• More depth and depth for your song
  • Fill empty spaces
  • Use hardware or digital reverb
  • Tailor the reverb to each track individually

Fill in an empty space

When you start recording a song, there are often blank spots at the beginning. Blank spots in the song where there are no instruments, no vocals, and if that goes on long enough, it can kill the whole mood of the song. But that doesn't mean that you throw in some nonsense that doesn't fit the rest of the song at all.

Now you can use the reverb and its dissipating plumes to fill in those short gaps. But again you have to make sure that you control the sound tails and the damping, because they are only supposed to fill this short gap.


Provide more depth

When a song is created, voices and instruments can start out sounding a bit two-dimensional or dry. That can be changed quickly with a bit of reverb.

Take your time with the settings so you don't make too many compromises and the song doesn't end up sounding the way you imagined.

Be sure to use very good studio headphones for this work! With this you can hear every detail of the reverb and depending on which reverb setting you choose, the overall sound can now sound rich and light or even create a live performance atmosphere.

A lot helps a lot is not the motto here! Don't overdo it and turn the reverb back off when your musical ears scream "NO".


create cohesion

Sometimes the use of reverb can melt the entire track of a production into a new whole.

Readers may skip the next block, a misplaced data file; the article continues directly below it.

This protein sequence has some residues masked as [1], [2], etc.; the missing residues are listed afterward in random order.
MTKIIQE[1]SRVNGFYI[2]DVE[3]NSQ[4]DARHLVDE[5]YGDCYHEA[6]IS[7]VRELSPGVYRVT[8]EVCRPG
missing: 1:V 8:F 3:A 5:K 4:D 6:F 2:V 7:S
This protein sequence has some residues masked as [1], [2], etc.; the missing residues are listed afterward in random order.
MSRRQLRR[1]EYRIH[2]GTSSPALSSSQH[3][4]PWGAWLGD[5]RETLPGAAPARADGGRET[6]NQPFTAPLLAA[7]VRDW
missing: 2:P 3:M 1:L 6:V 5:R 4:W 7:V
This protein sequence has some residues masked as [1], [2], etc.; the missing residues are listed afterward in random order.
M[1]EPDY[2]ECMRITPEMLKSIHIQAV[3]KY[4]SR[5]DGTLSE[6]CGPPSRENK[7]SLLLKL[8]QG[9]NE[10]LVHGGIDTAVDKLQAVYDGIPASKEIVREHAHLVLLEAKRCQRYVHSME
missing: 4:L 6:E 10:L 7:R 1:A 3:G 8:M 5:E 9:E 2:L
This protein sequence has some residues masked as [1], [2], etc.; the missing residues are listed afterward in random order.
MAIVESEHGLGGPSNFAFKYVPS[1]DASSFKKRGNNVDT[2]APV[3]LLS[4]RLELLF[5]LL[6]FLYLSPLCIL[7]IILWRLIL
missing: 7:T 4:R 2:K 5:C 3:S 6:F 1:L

Many artists use reverb plug-ins to give each track its own unique reverberation. Although this is entirely possible, it can happen that the individual reverb sounds bite and mask each other, especially if the parameters are not all the same. This can cause the production to sound out of round.

Another method commonly used in music production and sound engineering is to send all tracks onto the same reverb bus so they sound like they come from the same environment, rather than having different reverb plug-ins in the audio environment fighting for their right to exist within the signal.

When is hardware or digital reverb used?

Hardware still brings an authentic sound and that's exactly what it should be used for. Even now that things have evolved digitally, hardware reverb still has its place in the studio.

Use hardware reverb if you have one organic, living want reverberation.

Digital reverb always comes in handy because it's so easy to set up. You can create any type of reverb exactly how you want it, and there are thousands of different reverb types to customize.

Choose what best suits your production and the musical style of the track.


Use any reverb

Listen carefully to the sound of the track and the reverb to make sure they go well together.

If you put any reverb over the voice without tuning it, the voice may get an unwanted metallic sound or sound a bit muddy because the reverb used has a heavy EQ for the low frequencies, for example.

No matter which reverb you choose, adjust all parameters so that they go well with the sound of your song.

What reverb parameters are there?

It's important to know how to set the parameters for the right type of reverb.

If you know the parameters and know how to use them correctly, you can beam your productions to a higher level.

The most important reverb parameters are presented here:


Early Reflections

No mistakes can be made here as this is the first part of the reverberation that you hear. These "early reflections" stand alone in comparison to the rest of the reverb that is heard at the reverb tail. It's very important that everything is right here, because that's what the listener hears first.

pre delay

The pre-delay or "pre-delay" is the time it takes for the reflections to occur after the first sound source is played.


This parameter can be used to set the time it takes for the reverberation to reach an even intensity. It can also be used to mitigate track collision problems by giving the original sound source more room before the reverberation kicks in.